First, before I give you my endorsements, I want to talk about why people often don’t vote in the mid-term elections, and why it’s important to take the time to do it.
If you live in a district where the incumbent is running unopposed, or a single political party has a lock on the candidates running for office, it’s very easy to shrug and say, “Why bother? So-and-so is going to get re-elected anyway.”
But if you live in a state with a citizens’ initiative process—like Washington State—then it’s important not to let the narrow selection of political candidates stop you from voting on the ballot measures. This year, Washington State voters will weigh in on the political sovereignty of cities and counties (I-1634), whether teenagers should have access to semi-automatic rifles (I-1639), and whether our state will do something—anything—to address catastrophic climate change (I-1631). Regardless of what you think about the specifics of these initiatives, reading about them and voting on them is arguably more important than voting for the next President of the United States every four years.
That said, don’t despair if you’ve already tossed your ballot in the recycle bin. You can request a replacement ballot from the King County Department of Elections here: https://info.kingcounty.gov/kcelections/vote/myvoterinfo.aspx. Enter your first and last name, birth date, and the house number of your street address (for example, if the address on your voter registration card is 501 Pine Street, you should enter 501) and click “Submit.” Then click the link to “request a replacement ballot.”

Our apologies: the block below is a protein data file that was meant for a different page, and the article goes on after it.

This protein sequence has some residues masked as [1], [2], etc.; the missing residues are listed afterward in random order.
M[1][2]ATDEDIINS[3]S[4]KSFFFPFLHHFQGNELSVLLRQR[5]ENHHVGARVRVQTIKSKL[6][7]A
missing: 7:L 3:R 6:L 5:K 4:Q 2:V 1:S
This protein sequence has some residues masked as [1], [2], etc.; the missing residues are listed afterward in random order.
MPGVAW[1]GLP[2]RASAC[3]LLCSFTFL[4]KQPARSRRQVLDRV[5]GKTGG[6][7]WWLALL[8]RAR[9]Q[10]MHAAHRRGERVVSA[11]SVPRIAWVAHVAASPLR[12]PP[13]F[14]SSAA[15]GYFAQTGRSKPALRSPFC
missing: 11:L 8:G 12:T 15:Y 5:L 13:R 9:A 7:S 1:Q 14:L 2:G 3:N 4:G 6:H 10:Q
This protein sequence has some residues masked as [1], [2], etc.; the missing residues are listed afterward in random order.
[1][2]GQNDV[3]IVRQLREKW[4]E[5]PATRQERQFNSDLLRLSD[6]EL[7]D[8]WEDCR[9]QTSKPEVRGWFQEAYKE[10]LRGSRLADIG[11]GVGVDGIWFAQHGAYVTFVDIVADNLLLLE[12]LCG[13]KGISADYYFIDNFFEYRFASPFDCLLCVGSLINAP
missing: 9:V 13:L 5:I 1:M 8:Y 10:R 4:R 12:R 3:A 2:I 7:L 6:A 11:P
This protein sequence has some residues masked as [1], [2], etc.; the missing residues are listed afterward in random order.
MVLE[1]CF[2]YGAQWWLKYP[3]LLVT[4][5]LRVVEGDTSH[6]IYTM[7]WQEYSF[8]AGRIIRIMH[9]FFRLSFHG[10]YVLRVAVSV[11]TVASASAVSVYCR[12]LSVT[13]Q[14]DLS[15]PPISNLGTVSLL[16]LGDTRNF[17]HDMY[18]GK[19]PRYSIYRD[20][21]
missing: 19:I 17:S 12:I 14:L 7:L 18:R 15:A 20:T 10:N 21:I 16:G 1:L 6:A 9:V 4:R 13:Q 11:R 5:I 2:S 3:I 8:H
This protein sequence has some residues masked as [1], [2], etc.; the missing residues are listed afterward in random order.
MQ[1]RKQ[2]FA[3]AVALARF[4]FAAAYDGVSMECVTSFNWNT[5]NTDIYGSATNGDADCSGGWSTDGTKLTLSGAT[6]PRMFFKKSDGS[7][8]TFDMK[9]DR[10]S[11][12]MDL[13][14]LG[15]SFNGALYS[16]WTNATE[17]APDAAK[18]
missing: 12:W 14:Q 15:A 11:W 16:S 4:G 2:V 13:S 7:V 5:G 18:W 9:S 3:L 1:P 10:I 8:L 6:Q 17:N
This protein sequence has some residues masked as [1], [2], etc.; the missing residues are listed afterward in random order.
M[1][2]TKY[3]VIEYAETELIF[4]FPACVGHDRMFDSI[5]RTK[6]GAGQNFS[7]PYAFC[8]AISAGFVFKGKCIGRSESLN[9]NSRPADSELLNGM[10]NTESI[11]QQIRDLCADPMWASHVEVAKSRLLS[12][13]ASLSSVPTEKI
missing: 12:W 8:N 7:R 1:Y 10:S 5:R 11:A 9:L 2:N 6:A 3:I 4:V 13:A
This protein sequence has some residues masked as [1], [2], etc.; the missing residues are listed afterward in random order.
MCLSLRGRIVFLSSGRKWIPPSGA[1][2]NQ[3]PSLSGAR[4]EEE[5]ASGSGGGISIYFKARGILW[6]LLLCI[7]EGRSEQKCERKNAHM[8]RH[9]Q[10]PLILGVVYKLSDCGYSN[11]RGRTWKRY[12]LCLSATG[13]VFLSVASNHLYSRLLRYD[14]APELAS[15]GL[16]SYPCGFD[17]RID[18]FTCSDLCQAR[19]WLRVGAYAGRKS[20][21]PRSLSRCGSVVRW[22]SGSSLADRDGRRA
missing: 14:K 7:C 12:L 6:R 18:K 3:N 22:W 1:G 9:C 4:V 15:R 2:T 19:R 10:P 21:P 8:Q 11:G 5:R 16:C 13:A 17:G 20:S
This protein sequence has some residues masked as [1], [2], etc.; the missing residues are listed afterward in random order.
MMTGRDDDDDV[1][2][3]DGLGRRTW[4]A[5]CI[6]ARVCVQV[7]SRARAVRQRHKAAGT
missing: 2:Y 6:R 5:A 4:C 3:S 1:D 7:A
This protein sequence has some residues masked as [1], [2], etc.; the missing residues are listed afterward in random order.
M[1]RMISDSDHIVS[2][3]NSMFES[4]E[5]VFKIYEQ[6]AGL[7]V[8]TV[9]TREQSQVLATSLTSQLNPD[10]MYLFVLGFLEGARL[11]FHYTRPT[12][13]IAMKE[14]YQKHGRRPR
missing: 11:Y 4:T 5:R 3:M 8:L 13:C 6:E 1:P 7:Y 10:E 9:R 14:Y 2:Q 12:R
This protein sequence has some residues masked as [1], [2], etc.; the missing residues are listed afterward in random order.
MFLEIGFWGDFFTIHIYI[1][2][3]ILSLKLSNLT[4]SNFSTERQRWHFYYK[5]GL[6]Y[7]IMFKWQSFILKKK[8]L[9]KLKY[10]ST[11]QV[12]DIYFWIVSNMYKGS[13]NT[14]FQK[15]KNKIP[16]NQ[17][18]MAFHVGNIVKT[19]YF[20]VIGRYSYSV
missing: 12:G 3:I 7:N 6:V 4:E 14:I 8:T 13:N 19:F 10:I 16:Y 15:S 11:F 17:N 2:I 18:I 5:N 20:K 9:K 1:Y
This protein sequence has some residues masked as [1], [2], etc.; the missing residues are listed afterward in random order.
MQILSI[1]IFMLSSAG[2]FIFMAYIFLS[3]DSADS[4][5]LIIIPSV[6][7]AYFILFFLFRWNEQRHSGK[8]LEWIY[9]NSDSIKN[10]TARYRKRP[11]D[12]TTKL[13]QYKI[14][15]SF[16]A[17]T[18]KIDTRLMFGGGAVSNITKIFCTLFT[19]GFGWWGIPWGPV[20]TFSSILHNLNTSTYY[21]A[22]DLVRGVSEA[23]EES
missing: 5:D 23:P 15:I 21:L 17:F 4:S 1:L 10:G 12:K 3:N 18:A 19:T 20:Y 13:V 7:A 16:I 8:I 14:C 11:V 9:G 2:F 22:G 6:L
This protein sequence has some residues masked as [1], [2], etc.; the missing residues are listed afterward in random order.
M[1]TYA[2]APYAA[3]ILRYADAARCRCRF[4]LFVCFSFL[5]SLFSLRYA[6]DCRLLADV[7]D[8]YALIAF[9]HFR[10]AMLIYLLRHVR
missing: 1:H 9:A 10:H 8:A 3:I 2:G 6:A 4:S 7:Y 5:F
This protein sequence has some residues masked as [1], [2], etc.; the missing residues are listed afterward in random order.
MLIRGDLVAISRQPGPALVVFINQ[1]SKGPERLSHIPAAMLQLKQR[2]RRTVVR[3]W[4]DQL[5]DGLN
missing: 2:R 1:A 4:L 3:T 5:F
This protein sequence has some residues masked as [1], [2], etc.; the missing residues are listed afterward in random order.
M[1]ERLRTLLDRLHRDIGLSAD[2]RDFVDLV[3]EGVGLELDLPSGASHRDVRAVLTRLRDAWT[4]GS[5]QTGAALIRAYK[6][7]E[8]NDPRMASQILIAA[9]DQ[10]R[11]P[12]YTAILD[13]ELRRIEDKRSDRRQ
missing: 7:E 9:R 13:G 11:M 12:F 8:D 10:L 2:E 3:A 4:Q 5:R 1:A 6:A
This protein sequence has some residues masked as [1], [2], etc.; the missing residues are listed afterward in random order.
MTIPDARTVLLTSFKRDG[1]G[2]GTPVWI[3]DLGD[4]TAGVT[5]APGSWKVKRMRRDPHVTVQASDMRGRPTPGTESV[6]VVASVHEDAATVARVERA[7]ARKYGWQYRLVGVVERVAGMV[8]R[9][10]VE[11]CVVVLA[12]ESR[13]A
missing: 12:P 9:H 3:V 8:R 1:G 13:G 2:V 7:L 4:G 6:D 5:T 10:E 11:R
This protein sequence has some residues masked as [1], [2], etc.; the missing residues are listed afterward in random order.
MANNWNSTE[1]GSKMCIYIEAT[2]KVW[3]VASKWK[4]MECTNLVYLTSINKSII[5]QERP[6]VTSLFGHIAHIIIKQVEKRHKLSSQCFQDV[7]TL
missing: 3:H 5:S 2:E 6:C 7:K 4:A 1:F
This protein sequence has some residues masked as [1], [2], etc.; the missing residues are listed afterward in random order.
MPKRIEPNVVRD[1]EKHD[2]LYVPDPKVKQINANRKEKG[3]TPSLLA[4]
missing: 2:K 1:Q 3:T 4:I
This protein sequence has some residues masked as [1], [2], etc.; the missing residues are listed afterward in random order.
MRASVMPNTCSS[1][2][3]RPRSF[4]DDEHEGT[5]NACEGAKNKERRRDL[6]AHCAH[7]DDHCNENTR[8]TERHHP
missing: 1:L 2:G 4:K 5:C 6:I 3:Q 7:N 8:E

If you don’t live in King County, here’s a handy website from the Washington Secretary of State’s office that gives you the websites, addresses, and phone numbers for the various elections department in each county: https://www.sos.wa.gov/elections/auditors/#. Just scroll down and click on your county, and you’ll see a pop-up with the info that you need.
And now, here’s the list of my endorsements:
Initiative 1631 – to impose a carbon tax on fossil fuels and energy produced from fossil fuels in Washington State. The opponents, funded mostly by a handful of big oil companies, have raised double what the proponents have, about $30 million versus $15 million, with the biggest contributors being BP, Phillips 66, Andeavor (Marathon Petroleum Corporation), American Fuel and Petrochemical Manufacturers, Valero, Koch Industries, Chevron…you get the picture.
The opponents are mostly wrong in their critiques of I-1631. It’s not an onerous tax, it won’t hugely impact farmers or food prices, and it doesn’t exempt the biggest polluters in the state. It does exempt fuels purchased by utility companies for use in producing energy for one reason: to avoid double taxation. Those fuels are later taxed as they’re burned and delivered in the form of energy to utility customers. Fair taxation and the avoidance of double taxation is a fundamental foundation of the US tax system.
Yes, I-1631 does contain some loopholes that exempt a handful of polluters from paying the tax, especially aircraft fuel—you could call that the Boeing Loophole, or the Tourism Tax Cut—and it exempts “certain facilities designated by the Department of Commerce as within energy-intensive and trade-exposed industries”—you could call that the Alcoa Exemption or the Pulp Mill Payoff.